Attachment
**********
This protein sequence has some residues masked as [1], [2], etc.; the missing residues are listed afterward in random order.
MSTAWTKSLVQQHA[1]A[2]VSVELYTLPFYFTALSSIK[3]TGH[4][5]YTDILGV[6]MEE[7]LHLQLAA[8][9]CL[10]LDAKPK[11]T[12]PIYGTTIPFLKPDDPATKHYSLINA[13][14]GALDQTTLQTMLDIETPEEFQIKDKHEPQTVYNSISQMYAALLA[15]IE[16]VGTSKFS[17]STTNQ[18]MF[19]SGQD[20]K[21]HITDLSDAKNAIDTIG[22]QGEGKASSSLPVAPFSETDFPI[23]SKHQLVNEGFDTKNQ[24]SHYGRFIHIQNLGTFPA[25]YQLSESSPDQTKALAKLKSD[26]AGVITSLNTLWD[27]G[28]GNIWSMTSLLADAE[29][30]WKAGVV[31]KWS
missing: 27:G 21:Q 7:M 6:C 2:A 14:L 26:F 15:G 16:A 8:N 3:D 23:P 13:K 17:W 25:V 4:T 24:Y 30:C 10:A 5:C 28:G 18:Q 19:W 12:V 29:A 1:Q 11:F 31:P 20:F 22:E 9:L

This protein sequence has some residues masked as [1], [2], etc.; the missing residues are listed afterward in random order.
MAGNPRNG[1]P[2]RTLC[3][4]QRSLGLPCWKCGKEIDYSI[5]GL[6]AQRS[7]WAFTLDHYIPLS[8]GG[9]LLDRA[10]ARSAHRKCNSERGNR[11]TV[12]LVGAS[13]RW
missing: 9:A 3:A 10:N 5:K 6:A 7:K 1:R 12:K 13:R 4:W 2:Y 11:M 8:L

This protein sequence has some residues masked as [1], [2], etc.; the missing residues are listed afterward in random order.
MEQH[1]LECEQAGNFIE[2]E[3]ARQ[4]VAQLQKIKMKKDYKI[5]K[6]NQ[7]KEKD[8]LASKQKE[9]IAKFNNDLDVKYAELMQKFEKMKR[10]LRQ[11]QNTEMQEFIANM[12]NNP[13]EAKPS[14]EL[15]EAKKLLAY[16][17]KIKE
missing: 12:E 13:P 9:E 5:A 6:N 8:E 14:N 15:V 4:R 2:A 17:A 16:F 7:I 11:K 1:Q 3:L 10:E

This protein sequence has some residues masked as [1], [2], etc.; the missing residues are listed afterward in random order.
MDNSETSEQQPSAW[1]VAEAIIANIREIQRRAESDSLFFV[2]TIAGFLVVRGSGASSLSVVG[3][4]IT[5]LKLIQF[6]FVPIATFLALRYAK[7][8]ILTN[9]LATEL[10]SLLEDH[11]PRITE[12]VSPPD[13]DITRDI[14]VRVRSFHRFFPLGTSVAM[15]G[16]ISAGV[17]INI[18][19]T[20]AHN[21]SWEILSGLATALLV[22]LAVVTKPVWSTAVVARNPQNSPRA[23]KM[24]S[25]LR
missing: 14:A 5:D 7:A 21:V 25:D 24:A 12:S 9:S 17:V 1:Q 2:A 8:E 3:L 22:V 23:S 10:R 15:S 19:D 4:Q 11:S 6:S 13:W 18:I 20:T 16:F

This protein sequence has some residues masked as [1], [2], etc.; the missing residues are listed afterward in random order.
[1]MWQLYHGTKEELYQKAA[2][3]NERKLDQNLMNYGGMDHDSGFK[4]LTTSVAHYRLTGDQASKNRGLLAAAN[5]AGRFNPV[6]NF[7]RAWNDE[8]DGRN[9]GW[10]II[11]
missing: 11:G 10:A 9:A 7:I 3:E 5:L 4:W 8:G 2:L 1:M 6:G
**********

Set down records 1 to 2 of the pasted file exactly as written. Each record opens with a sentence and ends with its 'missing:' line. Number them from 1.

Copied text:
This protein sequence has some residues masked as [1], [2], etc.; the missing residues are listed afterward in random order.
MSTAWTKSLVQQHA[1]A[2]VSVELYTLPFYFTALSSIK[3]TGH[4][5]YTDILGV[6]MEE[7]LHLQLAA[8][9]CL[10]LDAKPK[11]T[12]PIYGTTIPFLKPDDPATKHYSLINA[13][14]GALDQTTLQTMLDIETPEEFQIKDKHEPQTVYNSISQMYAALLA[15]IE[16]VGTSKFS[17]STTNQ[18]MF[19]SGQD[20]K[21]HITDLSDAKNAIDTIG[22]QGEGKASSSLPVAPFSETDFPI[23]SKHQLVNEGFDTKNQ[24]SHYGRFIHIQNLGTFPA[25]YQLSESSPDQTKALAKLKSD[26]AGVITSLNTLWD[27]G[28]GNIWSMTSLLADAE[29][30]WKAGVV[31]KWS
missing: 27:G 21:Q 7:M 6:C 2:A 14:L 26:F 15:G 16:A 8:N 3:D 23:P 13:K 17:W 25:V 4:T 24:Y 30:C 10:A 5:C 28:G 18:Q 19:W 12:V 29:A 1:Q 11:F 31:P 20:F 22:E 9:L

This protein sequence has some residues masked as [1], [2], etc.; the missing residues are listed afterward in random order.
MAGNPRNG[1]P[2]RTLC[3][4]QRSLGLPCWKCGKEIDYSI[5]GL[6]AQRS[7]WAFTLDHYIPLS[8]GG[9]LLDRA[10]ARSAHRKCNSERGNR[11]TV[12]LVGAS[13]RW
missing: 9:A 3:A 10:N 5:K 6:A 7:K 1:R 12:K 13:R 4:W 2:Y 11:M 8:L